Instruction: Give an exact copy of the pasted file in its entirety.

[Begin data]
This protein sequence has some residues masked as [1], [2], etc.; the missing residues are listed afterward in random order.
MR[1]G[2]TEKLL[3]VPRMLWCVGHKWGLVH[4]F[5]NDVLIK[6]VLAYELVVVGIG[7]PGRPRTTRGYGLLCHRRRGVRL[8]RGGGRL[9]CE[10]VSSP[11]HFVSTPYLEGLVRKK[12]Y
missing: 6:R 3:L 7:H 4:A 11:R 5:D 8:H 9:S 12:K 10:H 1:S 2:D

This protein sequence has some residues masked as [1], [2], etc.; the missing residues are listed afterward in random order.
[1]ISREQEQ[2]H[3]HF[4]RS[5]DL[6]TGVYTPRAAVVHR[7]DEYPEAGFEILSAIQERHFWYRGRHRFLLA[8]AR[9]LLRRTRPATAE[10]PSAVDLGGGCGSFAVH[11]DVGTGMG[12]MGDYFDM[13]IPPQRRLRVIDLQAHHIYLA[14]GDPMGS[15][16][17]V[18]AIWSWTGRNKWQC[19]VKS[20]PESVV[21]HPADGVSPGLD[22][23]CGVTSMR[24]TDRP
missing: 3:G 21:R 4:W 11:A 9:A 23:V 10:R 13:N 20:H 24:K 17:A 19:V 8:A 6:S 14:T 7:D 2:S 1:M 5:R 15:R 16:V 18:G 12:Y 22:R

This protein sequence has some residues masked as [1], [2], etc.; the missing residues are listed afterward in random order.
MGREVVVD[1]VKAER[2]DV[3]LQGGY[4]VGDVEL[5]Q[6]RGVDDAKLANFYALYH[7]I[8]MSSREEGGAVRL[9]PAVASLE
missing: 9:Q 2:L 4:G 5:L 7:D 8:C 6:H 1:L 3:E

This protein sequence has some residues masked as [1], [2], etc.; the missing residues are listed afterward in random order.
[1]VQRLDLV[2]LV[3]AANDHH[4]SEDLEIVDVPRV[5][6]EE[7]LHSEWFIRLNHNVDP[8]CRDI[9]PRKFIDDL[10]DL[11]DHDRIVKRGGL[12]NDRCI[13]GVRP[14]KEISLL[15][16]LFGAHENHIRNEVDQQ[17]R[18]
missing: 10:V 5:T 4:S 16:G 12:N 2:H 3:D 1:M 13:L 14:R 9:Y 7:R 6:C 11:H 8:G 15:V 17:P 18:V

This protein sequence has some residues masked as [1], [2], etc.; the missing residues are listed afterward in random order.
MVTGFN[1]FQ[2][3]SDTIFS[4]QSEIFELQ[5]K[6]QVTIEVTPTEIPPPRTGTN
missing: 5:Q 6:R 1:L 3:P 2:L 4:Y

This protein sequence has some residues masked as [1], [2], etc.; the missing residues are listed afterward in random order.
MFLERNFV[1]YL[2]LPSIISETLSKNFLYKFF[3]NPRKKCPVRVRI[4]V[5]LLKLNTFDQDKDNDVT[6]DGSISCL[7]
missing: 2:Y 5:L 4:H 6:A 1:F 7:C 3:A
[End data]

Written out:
This protein sequence has some residues masked as [1], [2], etc.; the missing residues are listed afterward in random order.
MR[1]G[2]TEKLL[3]VPRMLWCVGHKWGLVH[4]F[5]NDVLIK[6]VLAYELVVVGIG[7]PGRPRTTRGYGLLCHRRRGVRL[8]RGGGRL[9]CE[10]VSSP[11]HFVSTPYLEGLVRKK[12]Y
missing: 6:R 3:L 7:H 4:A 11:R 5:D 8:H 9:S 12:K 10:H 1:S 2:D

This protein sequence has some residues masked as [1], [2], etc.; the missing residues are listed afterward in random order.
[1]ISREQEQ[2]H[3]HF[4]RS[5]DL[6]TGVYTPRAAVVHR[7]DEYPEAGFEILSAIQERHFWYRGRHRFLLA[8]AR[9]LLRRTRPATAE[10]PSAVDLGGGCGSFAVH[11]DVGTGMG[12]MGDYFDM[13]IPPQRRLRVIDLQAHHIYLA[14]GDPMGS[15][16][17]V[18]AIWSWTGRNKWQC[19]VKS[20]PESVV[21]HPADGVSPGLD[22][23]CGVTSMR[24]TDRP
missing: 3:G 21:R 4:W 11:A 9:A 23:V 10:R 13:N 20:H 24:K 17:A 19:V 8:A 6:S 14:T 7:D 2:S 1:M 5:R 15:R 16:V 18:G 12:Y 22:R

This protein sequence has some residues masked as [1], [2], etc.; the missing residues are listed afterward in random order.
MGREVVVD[1]VKAER[2]DV[3]LQGGY[4]VGDVEL[5]Q[6]RGVDDAKLANFYALYH[7]I[8]MSSREEGGAVRL[9]PAVASLE
missing: 9:Q 2:L 4:G 5:L 7:D 8:C 6:H 1:L 3:E

This protein sequence has some residues masked as [1], [2], etc.; the missing residues are listed afterward in random order.
[1]VQRLDLV[2]LV[3]AANDHH[4]SEDLEIVDVPRV[5][6]EE[7]LHSEWFIRLNHNVDP[8]CRDI[9]PRKFIDDL[10]DL[11]DHDRIVKRGGL[12]NDRCI[13]GVRP[14]KEISLL[15][16]LFGAHENHIRNEVDQQ[17]R[18]
missing: 10:V 5:T 4:S 16:G 12:N 2:H 3:D 1:M 13:L 14:R 9:Y 7:R 6:C 11:H 8:G 15:V 17:P 18:V

This protein sequence has some residues masked as [1], [2], etc.; the missing residues are listed afterward in random order.
MVTGFN[1]FQ[2][3]SDTIFS[4]QSEIFELQ[5]K[6]QVTIEVTPTEIPPPRTGTN
missing: 5:Q 6:R 1:L 3:P 2:L 4:Y

This protein sequence has some residues masked as [1], [2], etc.; the missing residues are listed afterward in random order.
MFLERNFV[1]YL[2]LPSIISETLSKNFLYKFF[3]NPRKKCPVRVRI[4]V[5]LLKLNTFDQDKDNDVT[6]DGSISCL[7]
missing: 2:Y 5:L 4:H 6:A 1:F 7:C 3:A